I subscribe to a number of cool science channels on YouTube. If you’re a fan of science, you’ve probably already discovered these on your own, but if you’re just beginning your scientific journey of discovery, then you should check out some of the following channels. They are all entertaining, educational, scientifically accurate, and generally fun. I use them in my class routinely because the curators of these channels are soooooo much more talented at inventing and creating engaging content to explain science.
I’ll post a few of these recommendations here from time to time as I work through my own subscriptions and as I unearth channels that are new to me. But enough of my rambling. Here are my recommended YouTube Science Channels of the Day:
Smarter Every Day: Destin is a science guy who simply tries to get smarter every day, which I think is a pretty laudable goal. He’s also got a presence on Tumblr, and of course he’s on Twitter as well. If you want to get smarter every day – even just a little bit – you should check it out.
Veritasium: Derek Muller is the master behind this great channel, and to quote the information straight from the homepage, “Veritasium is a science video blog featuring experiments, expert interviews, cool demos, and discussions with the public about everything science.” He’s also quite active on Twitter. Follow Derek to discover more of the truth in science!
It’s time to get started on what should be an exciting, innovative, engaging year for myself and all the students in my classes. We’ve got a brand new MYP model to unpack, new course content, and – the thing I’m personally most excited about this school year – figuring out how to take full advantage of the latest invention from the good people at the GooglePlex in Mountain View, California: Google Classroom.
Before we can dig into our new 8th grade class, we need to establish a road map of where we are, where we’re going, and how we’re going to get there. The syllabus below is the first step on that journey. Please download and save it to your computer, read it thoroughly, and get in touch with me with any questions you have about it.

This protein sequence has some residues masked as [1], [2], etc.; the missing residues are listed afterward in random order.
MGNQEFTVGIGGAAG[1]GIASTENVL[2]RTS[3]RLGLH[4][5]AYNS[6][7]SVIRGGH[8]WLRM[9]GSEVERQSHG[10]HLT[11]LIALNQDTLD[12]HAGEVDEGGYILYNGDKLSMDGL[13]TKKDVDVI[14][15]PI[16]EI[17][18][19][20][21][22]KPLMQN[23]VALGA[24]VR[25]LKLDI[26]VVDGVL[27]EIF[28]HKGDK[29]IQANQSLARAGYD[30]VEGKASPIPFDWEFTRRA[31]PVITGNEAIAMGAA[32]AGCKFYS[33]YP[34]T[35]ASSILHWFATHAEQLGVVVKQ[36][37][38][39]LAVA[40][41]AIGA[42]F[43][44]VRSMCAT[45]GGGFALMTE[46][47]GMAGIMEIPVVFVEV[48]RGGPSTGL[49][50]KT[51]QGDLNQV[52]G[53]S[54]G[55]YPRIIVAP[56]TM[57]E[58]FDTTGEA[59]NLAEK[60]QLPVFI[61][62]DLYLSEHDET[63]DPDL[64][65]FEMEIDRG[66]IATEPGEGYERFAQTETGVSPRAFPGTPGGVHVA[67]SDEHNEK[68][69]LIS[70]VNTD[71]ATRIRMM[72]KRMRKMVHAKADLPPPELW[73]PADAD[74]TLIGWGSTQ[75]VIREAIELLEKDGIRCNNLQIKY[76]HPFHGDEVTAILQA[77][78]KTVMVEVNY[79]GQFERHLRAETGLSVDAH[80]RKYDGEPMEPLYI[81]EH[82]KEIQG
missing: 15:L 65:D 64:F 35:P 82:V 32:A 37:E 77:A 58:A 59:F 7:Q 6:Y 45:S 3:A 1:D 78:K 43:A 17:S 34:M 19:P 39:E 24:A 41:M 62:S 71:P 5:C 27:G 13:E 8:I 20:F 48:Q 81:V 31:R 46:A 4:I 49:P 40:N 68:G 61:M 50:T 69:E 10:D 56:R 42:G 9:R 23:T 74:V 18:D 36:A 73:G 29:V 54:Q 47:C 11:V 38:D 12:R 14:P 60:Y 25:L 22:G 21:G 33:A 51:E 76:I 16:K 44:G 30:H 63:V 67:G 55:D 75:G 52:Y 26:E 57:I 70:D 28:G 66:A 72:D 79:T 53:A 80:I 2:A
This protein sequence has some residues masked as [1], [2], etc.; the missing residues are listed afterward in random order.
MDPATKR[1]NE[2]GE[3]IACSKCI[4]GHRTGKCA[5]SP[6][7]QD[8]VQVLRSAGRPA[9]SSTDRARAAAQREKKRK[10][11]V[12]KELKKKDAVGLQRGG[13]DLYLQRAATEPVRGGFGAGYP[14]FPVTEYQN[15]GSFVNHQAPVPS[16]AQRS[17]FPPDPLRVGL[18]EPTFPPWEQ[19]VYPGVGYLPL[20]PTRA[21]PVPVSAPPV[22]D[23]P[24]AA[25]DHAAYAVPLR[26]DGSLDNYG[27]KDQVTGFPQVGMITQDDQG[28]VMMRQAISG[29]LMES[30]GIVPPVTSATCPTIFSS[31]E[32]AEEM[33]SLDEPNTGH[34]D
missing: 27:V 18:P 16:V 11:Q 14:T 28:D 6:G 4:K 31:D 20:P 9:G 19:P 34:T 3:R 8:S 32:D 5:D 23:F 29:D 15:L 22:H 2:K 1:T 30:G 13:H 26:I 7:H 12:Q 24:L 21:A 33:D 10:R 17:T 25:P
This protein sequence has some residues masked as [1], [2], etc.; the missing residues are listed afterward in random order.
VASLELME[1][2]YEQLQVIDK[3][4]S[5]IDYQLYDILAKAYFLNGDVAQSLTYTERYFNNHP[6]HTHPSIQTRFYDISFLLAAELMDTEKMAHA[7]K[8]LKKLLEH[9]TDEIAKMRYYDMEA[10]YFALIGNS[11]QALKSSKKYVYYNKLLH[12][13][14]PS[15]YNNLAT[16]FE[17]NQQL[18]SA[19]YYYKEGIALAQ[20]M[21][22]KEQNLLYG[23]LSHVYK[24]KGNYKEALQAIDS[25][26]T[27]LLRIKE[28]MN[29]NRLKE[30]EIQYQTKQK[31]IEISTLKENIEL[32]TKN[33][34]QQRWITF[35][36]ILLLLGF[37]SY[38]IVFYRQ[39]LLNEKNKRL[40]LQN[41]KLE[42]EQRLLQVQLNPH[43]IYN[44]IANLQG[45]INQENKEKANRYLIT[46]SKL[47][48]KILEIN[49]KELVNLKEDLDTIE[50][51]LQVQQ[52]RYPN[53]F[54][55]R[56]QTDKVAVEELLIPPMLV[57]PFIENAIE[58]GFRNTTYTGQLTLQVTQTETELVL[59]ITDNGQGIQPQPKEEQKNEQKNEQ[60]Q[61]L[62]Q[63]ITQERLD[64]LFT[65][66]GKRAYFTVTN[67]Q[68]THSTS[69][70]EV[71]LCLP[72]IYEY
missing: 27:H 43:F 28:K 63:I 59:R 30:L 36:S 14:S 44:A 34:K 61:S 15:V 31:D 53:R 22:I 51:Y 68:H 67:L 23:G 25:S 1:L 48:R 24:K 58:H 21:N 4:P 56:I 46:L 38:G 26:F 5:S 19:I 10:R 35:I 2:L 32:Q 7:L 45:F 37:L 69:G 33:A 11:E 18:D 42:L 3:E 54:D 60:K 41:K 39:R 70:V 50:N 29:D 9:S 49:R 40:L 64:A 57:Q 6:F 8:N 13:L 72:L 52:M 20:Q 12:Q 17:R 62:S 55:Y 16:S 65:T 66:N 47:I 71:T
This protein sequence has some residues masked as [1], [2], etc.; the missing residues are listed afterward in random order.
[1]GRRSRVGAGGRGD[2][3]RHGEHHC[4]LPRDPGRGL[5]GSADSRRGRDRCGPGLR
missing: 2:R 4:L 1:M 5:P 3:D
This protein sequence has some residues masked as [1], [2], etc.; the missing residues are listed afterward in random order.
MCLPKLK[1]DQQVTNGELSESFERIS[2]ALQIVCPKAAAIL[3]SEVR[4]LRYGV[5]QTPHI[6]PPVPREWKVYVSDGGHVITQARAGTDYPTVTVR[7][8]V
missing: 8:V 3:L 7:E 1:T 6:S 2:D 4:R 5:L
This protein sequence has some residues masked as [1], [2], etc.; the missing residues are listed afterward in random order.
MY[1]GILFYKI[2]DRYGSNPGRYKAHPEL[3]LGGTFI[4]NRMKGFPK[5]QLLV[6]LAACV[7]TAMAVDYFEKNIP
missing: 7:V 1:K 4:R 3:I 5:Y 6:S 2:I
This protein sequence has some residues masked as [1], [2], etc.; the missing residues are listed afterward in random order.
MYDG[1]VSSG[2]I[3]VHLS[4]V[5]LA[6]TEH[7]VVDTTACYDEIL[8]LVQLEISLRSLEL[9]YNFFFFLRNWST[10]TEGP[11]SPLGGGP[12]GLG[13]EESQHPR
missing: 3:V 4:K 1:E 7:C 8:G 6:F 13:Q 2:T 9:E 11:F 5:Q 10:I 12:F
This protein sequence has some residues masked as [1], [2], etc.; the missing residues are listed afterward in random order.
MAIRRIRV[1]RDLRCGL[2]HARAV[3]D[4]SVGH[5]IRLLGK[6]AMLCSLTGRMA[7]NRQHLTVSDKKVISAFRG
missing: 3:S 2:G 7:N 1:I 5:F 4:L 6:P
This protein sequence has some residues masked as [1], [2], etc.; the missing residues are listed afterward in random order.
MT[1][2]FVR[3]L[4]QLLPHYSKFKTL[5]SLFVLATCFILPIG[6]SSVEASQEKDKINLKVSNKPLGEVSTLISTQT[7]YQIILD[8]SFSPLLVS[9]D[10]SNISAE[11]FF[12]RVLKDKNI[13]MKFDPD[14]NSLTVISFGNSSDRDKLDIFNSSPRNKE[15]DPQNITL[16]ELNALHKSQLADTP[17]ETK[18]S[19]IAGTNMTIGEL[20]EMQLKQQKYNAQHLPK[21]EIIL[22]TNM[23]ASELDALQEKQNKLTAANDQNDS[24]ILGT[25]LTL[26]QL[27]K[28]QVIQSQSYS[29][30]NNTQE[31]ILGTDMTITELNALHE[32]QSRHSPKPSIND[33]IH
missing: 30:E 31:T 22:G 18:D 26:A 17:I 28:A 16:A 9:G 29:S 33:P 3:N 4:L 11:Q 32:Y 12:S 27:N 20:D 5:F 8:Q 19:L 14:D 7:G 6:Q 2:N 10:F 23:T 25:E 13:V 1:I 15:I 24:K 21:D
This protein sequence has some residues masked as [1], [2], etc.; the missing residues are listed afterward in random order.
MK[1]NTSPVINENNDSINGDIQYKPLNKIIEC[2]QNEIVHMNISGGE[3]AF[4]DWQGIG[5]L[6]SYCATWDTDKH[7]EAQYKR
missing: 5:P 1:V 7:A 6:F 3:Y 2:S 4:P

Mrs Courtney Park, IST Librarian and Media Specialist extraordinaire, shared this document with me yesterday, and I’ve already put it on the bulletin boards in my classrooms. If you are a student (or anyone doing online research for that matter), this is a great resource. Check it out, download it, study it, and use it. If you’re one of my students, know that this will make navigating our Google Classroom experience much, much easier, more efficient, and hopefully highly effective for learning. In other words, you can become a Google Ninja!
Click here for the full infographic.
That’s a paraphrasing of Barry Commoner’s timeless quote about ecology, and it could serve as the theme for our entire ESS course. It also nicely summarizes the systems approach to science, in which we focus on how things work together rather than just the individual parts. Delving into the various news stories that get classified as ‘environmental issues’ requires an understanding of human nature as well as the functional processes of our planetary systems. Exploring one without the other just doesn’t make sense – it’s like having black but no white.
ESS Topic 2 – The Ecosystem covers the essentials of ecology: the structure and function of ecosystems and biomes around the world, the living and non-living characteristics of those systems, and measurements of those characteristics. Understanding how natural systems work enables us to put humans’ impact on those systems in perspective. Ecology provides us with a reference point, a baseline of knowledge, by which we can evaluate what’s happening in our world. Some of the most important internal assessments (IAs) we carry out in ESS will focus on one of the components of ecosystem science.
“Chapter 3 – The Ecosystem” in the ESS Course Companion corresponds with the material in Topic 2. It’s a long chapter, so read it thoroughly more than once.